Unless there is a component part that is (1) essential to a patented product or method, (2) must be exclusively manufactured in the places where it is patented, and (3) has no non-infringing uses, then this theoretical IP won't stop the technology from being built and developed in the third world.

High efficiency solar panels (>40%) suffer from all three of those issues. They are made of high efficiency solar cells, which are patented. The panel can not exist without the cell. The cells are exclusively manufactured in places where it is patented (so far), and the cells have no non-infringing uses. They can be used to convert light to electricity, and aren't good for much of anything else.

That's the sole example of any significance—nobody gives a shit about the patented super-water-efficient toilet (literally). But that example is a problem even in the developed world. The cheap panels being imported from China are cheap because they contain no patented technology and are therefore legal to import without a license. They're also miserably inefficient compared to the (patented) state of the art. The owner of the world record (patent) holder boasts that there are 80 MWp installed worldwide. Judging by the fact that there are zero consumer products available, a license to make them can not be had at any price, let alone a reasonable price. The manufacturing contributes little to the price. It's still made of semiconductors, and if there is one thing southeast Asia knows how to produce in spectacular quantities for dirt cheap, it's semiconductors.

Comment: Re:Coal power cars make little sense (Score 2) 257

by Areyoukiddingme (#49064931) Attached to: Tesla Factory Racing To Retool For New Models

Its misleading to specify torque at zero rpm, your power is zero because there is no movement.

What does movement have to do with anything? Do you even know what torque is? Here, let me help you with that. In a nutshell, it's force. There's all kinds of forces in the world that don't result in movement. Lucky for you. You're sitting in a chair, aren't you? Demonstrating an instance of force without movement all by yourself. Amazing, isn't it. Forces get applied before movement starts.

All of the above cars you mention can beat the tesla in some or many of what people would call performance specifications, such as acceleration...

Tesla P85D 0-60 mph 3.2 s
Audi S8 0-60 mph 3.9 s
Yes, the sports cars can beat it. It's a SEDAN. A five door liftback sedan. For crying out loud... And for the record, the curb weight of the Audi is 4685 lbs. The curb weight of the Model S is 4647 lbs. The Model S is lighter than the gasoline car in the same class and price bracket.

Efficency isn't hard to see - in the case of pollution its co2/distance. coal power to charge your battery isn't going to be any better for the environment than economy fossil fuel cars. Its not my opinion, a simple google search would show you this if you took off your fanbois goggles.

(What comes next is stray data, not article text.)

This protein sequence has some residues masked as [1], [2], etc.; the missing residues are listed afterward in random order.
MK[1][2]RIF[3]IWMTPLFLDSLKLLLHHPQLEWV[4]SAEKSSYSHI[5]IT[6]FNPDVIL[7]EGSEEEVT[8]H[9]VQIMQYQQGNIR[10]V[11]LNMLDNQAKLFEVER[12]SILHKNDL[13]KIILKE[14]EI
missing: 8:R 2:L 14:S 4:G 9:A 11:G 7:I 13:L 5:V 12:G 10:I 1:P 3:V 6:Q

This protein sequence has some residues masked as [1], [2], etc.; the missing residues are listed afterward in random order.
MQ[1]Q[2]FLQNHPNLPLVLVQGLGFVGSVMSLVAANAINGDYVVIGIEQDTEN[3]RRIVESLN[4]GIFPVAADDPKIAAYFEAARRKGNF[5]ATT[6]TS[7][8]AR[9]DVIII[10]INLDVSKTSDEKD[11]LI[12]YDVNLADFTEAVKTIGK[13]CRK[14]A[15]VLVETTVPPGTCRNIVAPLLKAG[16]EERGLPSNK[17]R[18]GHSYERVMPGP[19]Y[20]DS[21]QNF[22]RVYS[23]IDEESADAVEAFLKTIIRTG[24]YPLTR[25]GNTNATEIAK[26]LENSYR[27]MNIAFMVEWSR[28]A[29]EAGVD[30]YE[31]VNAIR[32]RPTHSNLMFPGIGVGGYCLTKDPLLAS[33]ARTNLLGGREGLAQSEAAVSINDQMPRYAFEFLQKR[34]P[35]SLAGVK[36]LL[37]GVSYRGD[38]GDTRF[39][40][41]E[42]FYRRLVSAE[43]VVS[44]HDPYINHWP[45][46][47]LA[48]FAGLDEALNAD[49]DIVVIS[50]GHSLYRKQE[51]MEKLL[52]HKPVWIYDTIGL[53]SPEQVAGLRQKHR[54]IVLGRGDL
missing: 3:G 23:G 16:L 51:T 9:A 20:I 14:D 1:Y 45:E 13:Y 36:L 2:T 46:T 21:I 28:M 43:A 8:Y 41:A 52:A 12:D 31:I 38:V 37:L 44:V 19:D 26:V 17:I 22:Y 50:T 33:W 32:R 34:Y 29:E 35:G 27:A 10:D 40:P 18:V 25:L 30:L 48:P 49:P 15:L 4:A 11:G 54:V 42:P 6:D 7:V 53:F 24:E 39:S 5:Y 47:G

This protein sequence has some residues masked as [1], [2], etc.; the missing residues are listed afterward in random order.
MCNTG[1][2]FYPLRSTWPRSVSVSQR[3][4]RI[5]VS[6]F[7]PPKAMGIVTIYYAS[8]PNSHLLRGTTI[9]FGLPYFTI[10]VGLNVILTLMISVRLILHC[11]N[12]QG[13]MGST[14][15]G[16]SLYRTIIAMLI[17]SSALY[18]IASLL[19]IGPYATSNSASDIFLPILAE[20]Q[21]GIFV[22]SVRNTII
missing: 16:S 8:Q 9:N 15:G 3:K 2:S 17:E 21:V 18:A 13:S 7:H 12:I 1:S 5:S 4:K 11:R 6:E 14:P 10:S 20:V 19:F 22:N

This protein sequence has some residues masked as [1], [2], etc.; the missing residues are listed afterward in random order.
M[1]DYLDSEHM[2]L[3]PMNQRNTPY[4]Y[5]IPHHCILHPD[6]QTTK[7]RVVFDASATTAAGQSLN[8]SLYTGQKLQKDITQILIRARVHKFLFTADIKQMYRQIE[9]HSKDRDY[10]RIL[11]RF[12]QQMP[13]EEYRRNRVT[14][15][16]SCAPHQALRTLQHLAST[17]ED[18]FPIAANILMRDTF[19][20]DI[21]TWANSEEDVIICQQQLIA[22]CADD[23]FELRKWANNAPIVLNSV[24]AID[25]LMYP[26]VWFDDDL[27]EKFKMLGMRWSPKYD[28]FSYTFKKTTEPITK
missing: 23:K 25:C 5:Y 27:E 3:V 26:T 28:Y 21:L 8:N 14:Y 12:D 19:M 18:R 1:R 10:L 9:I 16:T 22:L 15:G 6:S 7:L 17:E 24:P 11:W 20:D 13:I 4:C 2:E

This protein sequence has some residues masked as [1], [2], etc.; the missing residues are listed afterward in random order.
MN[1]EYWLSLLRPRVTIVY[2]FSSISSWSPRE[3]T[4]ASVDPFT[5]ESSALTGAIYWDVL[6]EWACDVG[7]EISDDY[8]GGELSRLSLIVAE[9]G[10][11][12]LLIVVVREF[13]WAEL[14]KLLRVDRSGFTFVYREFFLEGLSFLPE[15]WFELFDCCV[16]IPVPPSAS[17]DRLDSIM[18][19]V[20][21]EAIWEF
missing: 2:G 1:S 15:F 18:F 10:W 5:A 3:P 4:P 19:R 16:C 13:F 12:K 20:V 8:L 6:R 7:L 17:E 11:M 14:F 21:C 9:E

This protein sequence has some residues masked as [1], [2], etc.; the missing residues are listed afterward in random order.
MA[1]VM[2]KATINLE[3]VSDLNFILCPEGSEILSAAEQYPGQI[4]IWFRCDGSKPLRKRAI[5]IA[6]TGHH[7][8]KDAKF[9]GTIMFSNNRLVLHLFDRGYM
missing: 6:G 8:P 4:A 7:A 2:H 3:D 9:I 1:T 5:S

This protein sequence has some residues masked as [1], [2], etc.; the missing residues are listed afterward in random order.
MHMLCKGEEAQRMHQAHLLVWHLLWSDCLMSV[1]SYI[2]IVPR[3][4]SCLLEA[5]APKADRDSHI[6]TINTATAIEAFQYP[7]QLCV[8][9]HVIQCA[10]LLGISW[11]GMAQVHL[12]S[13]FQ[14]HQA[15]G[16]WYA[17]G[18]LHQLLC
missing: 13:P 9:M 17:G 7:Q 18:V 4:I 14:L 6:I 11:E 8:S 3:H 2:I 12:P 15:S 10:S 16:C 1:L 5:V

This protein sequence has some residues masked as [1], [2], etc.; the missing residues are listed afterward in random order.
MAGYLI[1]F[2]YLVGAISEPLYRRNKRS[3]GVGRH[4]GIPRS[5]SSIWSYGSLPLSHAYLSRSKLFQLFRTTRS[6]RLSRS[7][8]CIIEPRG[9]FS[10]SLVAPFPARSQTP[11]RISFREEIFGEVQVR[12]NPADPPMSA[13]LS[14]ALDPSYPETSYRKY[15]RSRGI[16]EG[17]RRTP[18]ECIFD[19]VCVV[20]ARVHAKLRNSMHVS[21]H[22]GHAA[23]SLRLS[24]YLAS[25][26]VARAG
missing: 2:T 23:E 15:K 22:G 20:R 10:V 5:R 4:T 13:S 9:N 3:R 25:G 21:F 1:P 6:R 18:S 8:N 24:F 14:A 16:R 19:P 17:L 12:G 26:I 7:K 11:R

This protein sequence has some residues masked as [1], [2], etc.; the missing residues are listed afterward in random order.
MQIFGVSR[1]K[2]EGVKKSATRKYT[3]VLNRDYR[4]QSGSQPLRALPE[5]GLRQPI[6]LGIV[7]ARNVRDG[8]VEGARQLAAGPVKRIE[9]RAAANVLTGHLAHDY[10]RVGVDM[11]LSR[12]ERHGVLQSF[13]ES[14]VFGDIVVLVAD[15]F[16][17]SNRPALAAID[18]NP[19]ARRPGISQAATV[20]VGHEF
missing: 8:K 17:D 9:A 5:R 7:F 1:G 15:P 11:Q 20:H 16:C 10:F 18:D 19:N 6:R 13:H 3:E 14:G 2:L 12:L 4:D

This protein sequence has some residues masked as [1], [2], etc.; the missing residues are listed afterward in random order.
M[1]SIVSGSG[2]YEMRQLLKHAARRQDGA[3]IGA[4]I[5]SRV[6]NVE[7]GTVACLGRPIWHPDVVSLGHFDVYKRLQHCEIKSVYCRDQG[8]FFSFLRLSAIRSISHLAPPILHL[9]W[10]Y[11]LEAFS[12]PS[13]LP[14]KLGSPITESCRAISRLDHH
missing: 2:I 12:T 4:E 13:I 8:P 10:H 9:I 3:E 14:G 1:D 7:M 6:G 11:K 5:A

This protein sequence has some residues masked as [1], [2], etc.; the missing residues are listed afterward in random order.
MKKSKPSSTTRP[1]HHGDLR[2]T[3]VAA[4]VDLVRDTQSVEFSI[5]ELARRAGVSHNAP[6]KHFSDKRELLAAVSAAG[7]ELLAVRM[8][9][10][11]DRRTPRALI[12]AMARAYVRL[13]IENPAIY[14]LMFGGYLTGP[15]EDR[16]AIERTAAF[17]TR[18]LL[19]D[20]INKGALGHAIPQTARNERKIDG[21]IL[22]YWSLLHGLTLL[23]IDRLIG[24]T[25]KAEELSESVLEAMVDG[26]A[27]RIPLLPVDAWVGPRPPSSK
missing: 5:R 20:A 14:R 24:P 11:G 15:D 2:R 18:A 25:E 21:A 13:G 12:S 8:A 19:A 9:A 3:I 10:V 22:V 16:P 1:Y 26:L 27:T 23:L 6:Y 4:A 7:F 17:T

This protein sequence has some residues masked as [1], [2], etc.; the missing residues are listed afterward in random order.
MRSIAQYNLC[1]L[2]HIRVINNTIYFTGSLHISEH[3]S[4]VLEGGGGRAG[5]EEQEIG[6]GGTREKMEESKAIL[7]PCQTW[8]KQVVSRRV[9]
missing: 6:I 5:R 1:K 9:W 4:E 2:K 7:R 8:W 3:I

Really? Truly? Sorry, those links are probably too hard for you. They require you to calculate the efficiencies yourself by dividing. Here, let me help you.

2012 Coal 33.8%
2012 Internal Combustion 32.8%

Coal is more efficient. Not a lot, but it is. It's definitely not radically worse, or even slightly worse. So shifting from petroleum to coal for transportation is a gain, made better by the fact below about the efficiency of electric motors in transportation applications.

Also you are highly misinformed with electric motors, they are often 80-95% efficient when very lightly loaded and are near 50% efficient at peak power at half the no load speed - these are basic facts even a high school student should know.

Really? I guess you haven't made it to high school yet. I'll just describe the graph for those who won't follow the link. At 10% load the tested 25 horse power premium efficiency motor hits 80% efficiency. At 40% load, it hits 97% efficiency and it never drops below that, all the way out to 160% of its rated load.

and yes 10, 20, 30, 40 years from now we will replace our industrial electrical power production with better sources, but cars last 10 years at best. So right now the wrong thing to do is buy electric if you care about pollution.

My infernal combustion car is 14 years old, thanks. Right now, if you care about pollution, and can afford the gasoline-competitive electric cars (either of them), you can also afford to cover your roof in solar panels from one end to the other. I can't, just yet, but someday I will. At which point I won't care what "industrial power production" is doing.

Then again I don't suppose facts are your thing.

I replied with links. With numbers. You didn't. You should stop typing now.

Comment: Re:For the love of cock!! (Score 1) 257

by Areyoukiddingme (#49061579) Attached to: Tesla Factory Racing To Retool For New Models

Just wait for the Apple electrical car!

That's what Steve Jobs would have wanted.

And watch how the posting counts on Slashdot stories are triple that of Tesla stories, with the most vicious pro-electric commenting and moderation you've ever seen. It'll make Tesla supporters look like lazy, staid, boring old people. You hear me? OLD PEOPLE!

Everybody will HAVE to have the new hotness. If they don't, they'll just DIE.

I never cheated an honest man, only rascals. They wanted something for nothing. I gave them nothing for something. -- Joseph "Yellow Kid" Weil